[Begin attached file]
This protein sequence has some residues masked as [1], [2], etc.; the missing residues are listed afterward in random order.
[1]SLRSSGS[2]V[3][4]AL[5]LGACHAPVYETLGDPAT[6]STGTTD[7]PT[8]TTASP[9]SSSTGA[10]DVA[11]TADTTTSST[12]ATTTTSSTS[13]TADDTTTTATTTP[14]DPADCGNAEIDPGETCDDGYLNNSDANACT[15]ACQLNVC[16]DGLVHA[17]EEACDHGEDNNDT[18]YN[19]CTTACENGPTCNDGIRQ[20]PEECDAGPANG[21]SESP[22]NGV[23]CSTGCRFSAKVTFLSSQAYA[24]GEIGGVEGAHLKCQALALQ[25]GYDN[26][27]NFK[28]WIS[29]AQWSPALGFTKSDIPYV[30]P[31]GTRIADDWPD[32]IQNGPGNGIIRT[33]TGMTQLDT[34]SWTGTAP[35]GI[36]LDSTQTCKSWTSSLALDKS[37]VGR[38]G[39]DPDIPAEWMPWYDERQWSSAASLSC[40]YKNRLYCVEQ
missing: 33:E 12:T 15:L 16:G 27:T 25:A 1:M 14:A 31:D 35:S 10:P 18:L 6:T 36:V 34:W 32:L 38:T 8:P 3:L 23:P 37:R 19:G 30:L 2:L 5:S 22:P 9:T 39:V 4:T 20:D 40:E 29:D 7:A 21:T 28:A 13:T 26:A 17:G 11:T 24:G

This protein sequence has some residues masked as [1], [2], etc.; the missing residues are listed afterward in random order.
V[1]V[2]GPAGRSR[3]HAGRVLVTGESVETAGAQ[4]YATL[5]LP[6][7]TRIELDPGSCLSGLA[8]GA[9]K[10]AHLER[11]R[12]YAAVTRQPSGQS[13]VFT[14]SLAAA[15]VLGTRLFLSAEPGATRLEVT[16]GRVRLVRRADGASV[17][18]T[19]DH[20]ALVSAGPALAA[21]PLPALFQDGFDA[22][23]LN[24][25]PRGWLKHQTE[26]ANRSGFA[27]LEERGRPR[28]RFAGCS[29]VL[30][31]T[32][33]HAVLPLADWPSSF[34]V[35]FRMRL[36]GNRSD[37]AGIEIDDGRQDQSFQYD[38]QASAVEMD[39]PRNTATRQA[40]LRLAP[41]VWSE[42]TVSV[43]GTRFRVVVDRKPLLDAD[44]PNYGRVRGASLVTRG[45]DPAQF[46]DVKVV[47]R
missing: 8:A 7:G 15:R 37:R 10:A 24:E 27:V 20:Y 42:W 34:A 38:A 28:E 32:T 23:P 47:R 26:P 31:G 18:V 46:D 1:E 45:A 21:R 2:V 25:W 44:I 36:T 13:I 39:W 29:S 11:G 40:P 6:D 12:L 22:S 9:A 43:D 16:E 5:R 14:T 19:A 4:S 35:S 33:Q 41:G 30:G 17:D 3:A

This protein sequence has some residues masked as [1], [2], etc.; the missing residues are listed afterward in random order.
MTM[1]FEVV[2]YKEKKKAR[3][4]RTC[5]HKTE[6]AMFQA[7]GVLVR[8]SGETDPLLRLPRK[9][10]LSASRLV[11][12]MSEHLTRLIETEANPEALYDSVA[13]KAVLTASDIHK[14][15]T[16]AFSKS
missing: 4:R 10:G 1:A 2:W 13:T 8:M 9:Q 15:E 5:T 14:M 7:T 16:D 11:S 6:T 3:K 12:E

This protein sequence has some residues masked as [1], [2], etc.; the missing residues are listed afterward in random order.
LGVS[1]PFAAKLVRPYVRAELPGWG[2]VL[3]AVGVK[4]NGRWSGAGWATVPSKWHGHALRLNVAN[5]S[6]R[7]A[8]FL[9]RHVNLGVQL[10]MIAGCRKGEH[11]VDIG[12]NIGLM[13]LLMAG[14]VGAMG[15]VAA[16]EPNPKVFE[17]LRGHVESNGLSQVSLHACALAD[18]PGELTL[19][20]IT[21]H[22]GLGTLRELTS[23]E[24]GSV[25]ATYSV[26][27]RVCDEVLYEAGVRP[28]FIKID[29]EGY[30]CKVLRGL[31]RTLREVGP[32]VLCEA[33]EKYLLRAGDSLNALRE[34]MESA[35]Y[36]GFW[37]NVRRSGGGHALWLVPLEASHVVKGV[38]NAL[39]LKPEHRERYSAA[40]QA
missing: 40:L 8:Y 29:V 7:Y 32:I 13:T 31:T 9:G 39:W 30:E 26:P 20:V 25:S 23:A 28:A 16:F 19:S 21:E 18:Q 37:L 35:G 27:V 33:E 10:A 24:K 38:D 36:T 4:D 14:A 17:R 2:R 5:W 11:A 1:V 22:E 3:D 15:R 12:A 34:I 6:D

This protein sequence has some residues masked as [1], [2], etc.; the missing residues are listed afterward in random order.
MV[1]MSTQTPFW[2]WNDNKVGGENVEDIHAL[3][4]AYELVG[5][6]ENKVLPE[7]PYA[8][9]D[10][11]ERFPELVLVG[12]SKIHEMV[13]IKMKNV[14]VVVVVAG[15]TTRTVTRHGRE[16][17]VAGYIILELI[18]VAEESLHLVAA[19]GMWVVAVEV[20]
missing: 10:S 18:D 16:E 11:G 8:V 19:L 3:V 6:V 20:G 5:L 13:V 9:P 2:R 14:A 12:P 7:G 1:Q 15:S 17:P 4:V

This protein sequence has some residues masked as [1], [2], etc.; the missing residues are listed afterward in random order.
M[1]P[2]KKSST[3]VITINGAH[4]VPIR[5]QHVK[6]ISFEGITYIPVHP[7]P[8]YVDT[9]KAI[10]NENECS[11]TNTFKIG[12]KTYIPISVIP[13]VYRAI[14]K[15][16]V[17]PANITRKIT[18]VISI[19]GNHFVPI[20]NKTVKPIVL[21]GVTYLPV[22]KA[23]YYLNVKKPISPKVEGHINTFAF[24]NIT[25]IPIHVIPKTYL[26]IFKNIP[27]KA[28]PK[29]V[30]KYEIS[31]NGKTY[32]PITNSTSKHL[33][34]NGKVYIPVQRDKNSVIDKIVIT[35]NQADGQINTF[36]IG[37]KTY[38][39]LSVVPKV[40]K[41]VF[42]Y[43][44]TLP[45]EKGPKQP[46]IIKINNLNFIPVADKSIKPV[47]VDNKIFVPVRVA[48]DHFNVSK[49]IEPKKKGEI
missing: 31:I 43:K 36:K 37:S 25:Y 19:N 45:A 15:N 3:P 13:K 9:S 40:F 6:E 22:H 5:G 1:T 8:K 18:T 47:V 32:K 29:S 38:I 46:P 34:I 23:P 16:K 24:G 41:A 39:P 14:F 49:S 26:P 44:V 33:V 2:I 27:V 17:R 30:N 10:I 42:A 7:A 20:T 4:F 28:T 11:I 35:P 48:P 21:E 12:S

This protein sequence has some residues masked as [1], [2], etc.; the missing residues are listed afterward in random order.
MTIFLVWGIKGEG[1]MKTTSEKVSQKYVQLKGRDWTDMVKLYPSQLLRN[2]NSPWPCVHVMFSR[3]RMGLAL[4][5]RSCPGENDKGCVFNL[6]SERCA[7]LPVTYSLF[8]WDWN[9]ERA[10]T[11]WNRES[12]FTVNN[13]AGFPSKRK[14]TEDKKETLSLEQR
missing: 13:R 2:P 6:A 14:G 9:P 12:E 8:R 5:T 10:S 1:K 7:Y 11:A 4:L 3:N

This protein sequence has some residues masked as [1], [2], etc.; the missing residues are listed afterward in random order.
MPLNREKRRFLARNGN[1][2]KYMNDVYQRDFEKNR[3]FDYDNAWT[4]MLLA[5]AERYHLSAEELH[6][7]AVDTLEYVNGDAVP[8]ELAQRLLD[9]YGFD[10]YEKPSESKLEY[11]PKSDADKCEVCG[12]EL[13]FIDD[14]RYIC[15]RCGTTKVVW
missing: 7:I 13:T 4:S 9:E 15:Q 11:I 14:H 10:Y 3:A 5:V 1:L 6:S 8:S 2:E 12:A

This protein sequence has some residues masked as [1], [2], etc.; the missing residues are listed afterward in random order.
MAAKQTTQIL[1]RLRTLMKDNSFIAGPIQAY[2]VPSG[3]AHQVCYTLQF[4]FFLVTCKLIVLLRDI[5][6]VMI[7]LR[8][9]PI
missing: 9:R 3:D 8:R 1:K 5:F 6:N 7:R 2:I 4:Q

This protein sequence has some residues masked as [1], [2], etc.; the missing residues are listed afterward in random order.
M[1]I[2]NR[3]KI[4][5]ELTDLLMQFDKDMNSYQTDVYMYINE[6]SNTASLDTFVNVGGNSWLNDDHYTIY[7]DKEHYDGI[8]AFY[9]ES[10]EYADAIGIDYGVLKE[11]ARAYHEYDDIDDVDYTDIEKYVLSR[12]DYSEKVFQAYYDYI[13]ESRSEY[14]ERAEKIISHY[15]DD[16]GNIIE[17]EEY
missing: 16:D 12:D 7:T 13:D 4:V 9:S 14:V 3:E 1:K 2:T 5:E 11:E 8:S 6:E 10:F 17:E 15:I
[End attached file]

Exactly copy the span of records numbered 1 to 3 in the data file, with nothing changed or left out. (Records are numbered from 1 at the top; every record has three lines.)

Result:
This protein sequence has some residues masked as [1], [2], etc.; the missing residues are listed afterward in random order.
[1]SLRSSGS[2]V[3][4]AL[5]LGACHAPVYETLGDPAT[6]STGTTD[7]PT[8]TTASP[9]SSSTGA[10]DVA[11]TADTTTSST[12]ATTTTSSTS[13]TADDTTTTATTTP[14]DPADCGNAEIDPGETCDDGYLNNSDANACT[15]ACQLNVC[16]DGLVHA[17]EEACDHGEDNNDT[18]YN[19]CTTACENGPTCNDGIRQ[20]PEECDAGPANG[21]SESP[22]NGV[23]CSTGCRFSAKVTFLSSQAYA[24]GEIGGVEGAHLKCQALALQ[25]GYDN[26][27]NFK[28]WIS[29]AQWSPALGFTKSDIPYV[30]P[31]GTRIADDWPD[32]IQNGPGNGIIRT[33]TGMTQLDT[34]SWTGTAP[35]GI[36]LDSTQTCKSWTSSLALDKS[37]VGR[38]G[39]DPDIPAEWMPWYDERQWSSAASLSC[40]YKNRLYCVEQ
missing: 33:E 12:T 15:L 16:G 27:T 25:A 1:M 14:A 31:D 35:S 10:P 18:L 6:T 36:V 34:W 32:L 38:T 8:P 3:L 23:P 37:R 19:G 30:L 2:L 5:S 22:P 9:T 39:V 4:T 20:D 40:E 29:D 7:A 21:T 28:A 13:T 26:A 17:G 11:T 24:G

This protein sequence has some residues masked as [1], [2], etc.; the missing residues are listed afterward in random order.
V[1]V[2]GPAGRSR[3]HAGRVLVTGESVETAGAQ[4]YATL[5]LP[6][7]TRIELDPGSCLSGLA[8]GA[9]K[10]AHLER[11]R[12]YAAVTRQPSGQS[13]VFT[14]SLAAA[15]VLGTRLFLSAEPGATRLEVT[16]GRVRLVRRADGASV[17][18]T[19]DH[20]ALVSAGPALAA[21]PLPALFQDGFDA[22][23]LN[24][25]PRGWLKHQTE[26]ANRSGFA[27]LEERGRPR[28]RFAGCS[29]VL[30][31]T[32][33]HAVLPLADWPSSF[34]V[35]FRMRL[36]GNRSD[37]AGIEIDDGRQDQSFQYD[38]QASAVEMD[39]PRNTATRQA[40]LRLAP[41]VWSE[42]TVSV[43]GTRFRVVVDRKPLLDAD[44]PNYGRVRGASLVTRG[45]DPAQF[46]DVKVV[47]R
missing: 8:A 7:G 15:R 37:R 10:A 24:E 27:V 20:Y 42:W 34:A 38:A 28:E 32:T 23:P 47:R 26:P 31:G 18:V 46:D 1:E 45:A 21:R 2:V 25:W 44:I 36:T 13:I 39:W 29:S 11:G 40:P 6:D 12:L 22:S 9:A 43:D 16:E 5:R 14:T 19:A 4:S 35:S 33:Q 41:G 30:G 17:D 3:A

This protein sequence has some residues masked as [1], [2], etc.; the missing residues are listed afterward in random order.
MTM[1]FEVV[2]YKEKKKAR[3][4]RTC[5]HKTE[6]AMFQA[7]GVLVR[8]SGETDPLLRLPRK[9][10]LSASRLV[11][12]MSEHLTRLIETEANPEALYDSVA[13]KAVLTASDIHK[14][15]T[16]AFSKS
missing: 4:R 10:G 1:A 2:W 13:T 8:M 9:Q 15:E 5:T 14:M 7:T 16:D 11:S 6:T 3:K 12:E